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Aortic insufficiency



Aortic insufficiency
Classification & external resources
ICD-10 I06., I35., Q23.1
ICD-9 395.1, 746.4
DiseasesDB 829
eMedicine med/156  emerg/39 ped/2487
MeSH D001022

Aortic insufficiency (AI), also known as aortic regurgitation (AR), is the leaking of the aortic valve of the heart that causes blood to flow in the reverse direction during ventricular diastole, from the aorta into the left ventricle.

Aortic insufficiency can be due to abnormalities of either the aortic valve or the aortic root (the beginning of the aorta).

Additional recommended knowledge

Contents

Etiology

About half of the cases of aortic insufficiency are due to the aortic root dilatation (annuloaortic ectasia), which is idiopathic in over 80% of cases, but otherwise occurs with aging and hypertension, Marfan syndrome, aortic dissection, and syphilis. In about 15% the cause is innate bicuspidal aortic valve, while another 15% cases are due to retraction of the cusps as part of postinflammatory processes of endocarditis in rheumatic fever and various collagen vascular diseases. Additionally, aortic insufficiency has been linked to the use of some medications belonging to the class of serotonin reuptake inhibitors, specifically medications containing fenfluramine or dexfenfluramine isotopes.

    Physiology

    In individuals with a normally functioning aortic valve, the valve is only open when the pressure in the left ventricle is higher than the pressure in the aorta. This allows the blood to be ejected from the left ventricle into the aorta during ventricular systole. After ventricular systole, the pressure in the ventricle decreases, as the ventricle relaxes and gets ready to fill up with blood from the left atrium. This relaxation of the left ventricle (early ventricular diastole) causes a fall in the pressure in the left ventricle. When the pressure in the left ventricle falls below the pressure in the aorta, the aortic valve will close, preventing blood from going from the aorta back into the left ventricle. The amount of blood that is ejected by the heart is known as the stroke volume or stroke work. Under normal conditions, the entire stroke volume delivers oxygenated blood to the body.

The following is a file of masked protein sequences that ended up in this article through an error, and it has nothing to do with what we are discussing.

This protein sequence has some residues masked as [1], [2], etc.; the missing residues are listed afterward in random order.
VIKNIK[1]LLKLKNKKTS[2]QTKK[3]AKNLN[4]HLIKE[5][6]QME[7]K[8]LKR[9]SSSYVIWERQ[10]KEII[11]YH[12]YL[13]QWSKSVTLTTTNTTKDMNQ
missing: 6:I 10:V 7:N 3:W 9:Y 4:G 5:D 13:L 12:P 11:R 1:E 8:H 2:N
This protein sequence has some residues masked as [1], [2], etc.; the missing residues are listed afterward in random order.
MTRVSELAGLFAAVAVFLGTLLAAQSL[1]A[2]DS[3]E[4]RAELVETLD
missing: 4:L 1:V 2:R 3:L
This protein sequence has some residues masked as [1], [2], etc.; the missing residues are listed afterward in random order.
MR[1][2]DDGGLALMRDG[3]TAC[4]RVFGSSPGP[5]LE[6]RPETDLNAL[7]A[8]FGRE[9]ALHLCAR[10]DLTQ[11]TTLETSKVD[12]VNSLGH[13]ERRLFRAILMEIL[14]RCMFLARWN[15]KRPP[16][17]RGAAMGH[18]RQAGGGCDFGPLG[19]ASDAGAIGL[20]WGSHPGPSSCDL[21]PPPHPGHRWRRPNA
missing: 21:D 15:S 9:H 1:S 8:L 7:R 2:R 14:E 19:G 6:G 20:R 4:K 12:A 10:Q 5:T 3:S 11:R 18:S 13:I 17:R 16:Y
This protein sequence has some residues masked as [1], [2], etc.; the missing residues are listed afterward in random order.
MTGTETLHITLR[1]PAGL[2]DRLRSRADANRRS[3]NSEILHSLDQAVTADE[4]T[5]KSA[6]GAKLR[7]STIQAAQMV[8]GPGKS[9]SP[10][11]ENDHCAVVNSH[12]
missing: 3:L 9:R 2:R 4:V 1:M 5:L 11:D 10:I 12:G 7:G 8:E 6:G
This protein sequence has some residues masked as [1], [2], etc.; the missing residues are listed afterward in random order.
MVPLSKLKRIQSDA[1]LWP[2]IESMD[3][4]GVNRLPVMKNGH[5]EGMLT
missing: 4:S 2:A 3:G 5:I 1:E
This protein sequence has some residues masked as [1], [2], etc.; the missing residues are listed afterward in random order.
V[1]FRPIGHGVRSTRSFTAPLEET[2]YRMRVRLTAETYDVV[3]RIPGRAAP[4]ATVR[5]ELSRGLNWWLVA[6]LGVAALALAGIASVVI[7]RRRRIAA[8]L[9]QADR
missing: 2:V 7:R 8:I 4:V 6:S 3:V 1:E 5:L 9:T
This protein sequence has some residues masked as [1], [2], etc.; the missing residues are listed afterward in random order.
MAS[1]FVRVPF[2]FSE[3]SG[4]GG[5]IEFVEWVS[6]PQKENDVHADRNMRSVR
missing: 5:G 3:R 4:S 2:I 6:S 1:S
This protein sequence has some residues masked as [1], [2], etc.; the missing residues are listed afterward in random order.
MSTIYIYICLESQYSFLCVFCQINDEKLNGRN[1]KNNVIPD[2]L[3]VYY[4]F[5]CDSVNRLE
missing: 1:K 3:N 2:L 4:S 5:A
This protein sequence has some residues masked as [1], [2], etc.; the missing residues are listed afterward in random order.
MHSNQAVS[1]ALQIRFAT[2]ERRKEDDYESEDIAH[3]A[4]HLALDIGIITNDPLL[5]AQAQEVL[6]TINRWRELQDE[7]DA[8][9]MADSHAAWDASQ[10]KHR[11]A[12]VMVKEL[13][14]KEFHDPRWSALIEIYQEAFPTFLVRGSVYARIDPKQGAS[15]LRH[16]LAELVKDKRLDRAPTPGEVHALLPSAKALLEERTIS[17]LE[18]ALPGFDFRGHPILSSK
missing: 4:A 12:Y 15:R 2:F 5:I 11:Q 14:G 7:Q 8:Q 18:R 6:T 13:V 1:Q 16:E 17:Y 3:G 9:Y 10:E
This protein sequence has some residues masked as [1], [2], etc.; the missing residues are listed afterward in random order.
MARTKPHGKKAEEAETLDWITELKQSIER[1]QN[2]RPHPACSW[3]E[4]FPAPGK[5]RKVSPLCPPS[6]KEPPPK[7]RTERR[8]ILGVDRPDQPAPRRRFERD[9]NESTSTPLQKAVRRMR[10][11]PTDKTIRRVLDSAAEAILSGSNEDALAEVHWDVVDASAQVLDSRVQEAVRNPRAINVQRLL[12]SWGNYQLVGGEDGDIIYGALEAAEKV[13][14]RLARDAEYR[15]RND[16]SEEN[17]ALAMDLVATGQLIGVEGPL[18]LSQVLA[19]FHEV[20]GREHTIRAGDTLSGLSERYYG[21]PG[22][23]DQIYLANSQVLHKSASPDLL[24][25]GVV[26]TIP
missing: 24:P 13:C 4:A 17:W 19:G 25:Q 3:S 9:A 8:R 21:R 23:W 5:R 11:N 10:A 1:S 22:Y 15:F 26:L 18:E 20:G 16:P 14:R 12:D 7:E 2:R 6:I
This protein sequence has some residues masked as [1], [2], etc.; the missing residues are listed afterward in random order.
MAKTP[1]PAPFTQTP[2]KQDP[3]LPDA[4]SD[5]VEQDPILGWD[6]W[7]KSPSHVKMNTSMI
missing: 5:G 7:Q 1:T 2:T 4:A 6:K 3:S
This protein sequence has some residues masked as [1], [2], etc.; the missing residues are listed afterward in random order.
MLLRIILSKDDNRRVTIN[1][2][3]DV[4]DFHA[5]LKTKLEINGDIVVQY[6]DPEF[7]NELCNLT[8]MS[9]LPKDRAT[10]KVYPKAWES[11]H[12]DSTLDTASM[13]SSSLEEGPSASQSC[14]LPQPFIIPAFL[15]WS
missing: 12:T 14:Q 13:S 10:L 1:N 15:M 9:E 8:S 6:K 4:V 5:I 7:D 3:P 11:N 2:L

Pathophysiology

    In aortic insufficiency, when the pressure in the left ventricle falls below the pressure in the aorta, the aortic valve is not able to completely close. This causes a leaking of blood from the aorta into the left ventricle. This means that some of the blood that was already ejected from the heart is regurgitating back into the heart. The percentage of blood that regurgitates back through the aortic valve due to AI is known as the regurgitant fraction. For instance, if an individual with AI has a stroke volume of 100 ml and during ventricular diastole 25 ml regurgitates back through the aortic valve, the regurgitant fraction is 25%. This regurgitant flow causes a decrease in the diastolic blood pressure in the aorta, and therefore an increase in the pulse pressure (systolic pressure - diastolic pressure) not to be confounded with hypertension.

    Since some of the blood that is ejected during systole regurgitates back into the left ventricle during diastole, there is decreased effective forward flow in AI.

    AI causes both volume overload (elevated preload) and pressure overload (elevated afterload) of the heart.

    The pressure overload (due to elevated pulse pressure and hypertension) causes left ventricular hypertrophy (LVH). There is both concentric hypertrophy and eccentric hypertrophy in AI. The concentric hypertrophy is due to the hypertension associated with AI, while the eccentric hypertrophy is due to volume overload caused by the regurgitant fraction.

    Hemodynamics

    The hemodynamic sequelae of AI are dependent on the rate of onset of AI. Acute AI and chronic AI will have different hemodynamics and individuals will have different signs and symptoms.

    Acute aortic insufficiency

    In acute AI, as may be seen with acute perforation of the aortic valve due to endocarditis, there will be a sudden increase in the volume of blood in the left ventricle. The ventricle, unable to deal with the sudden change in volume, decompensates. The filling pressure of the left ventricle will increase. This causes pressure in the left atrium to rise, and the individual will develop congestive heart failure.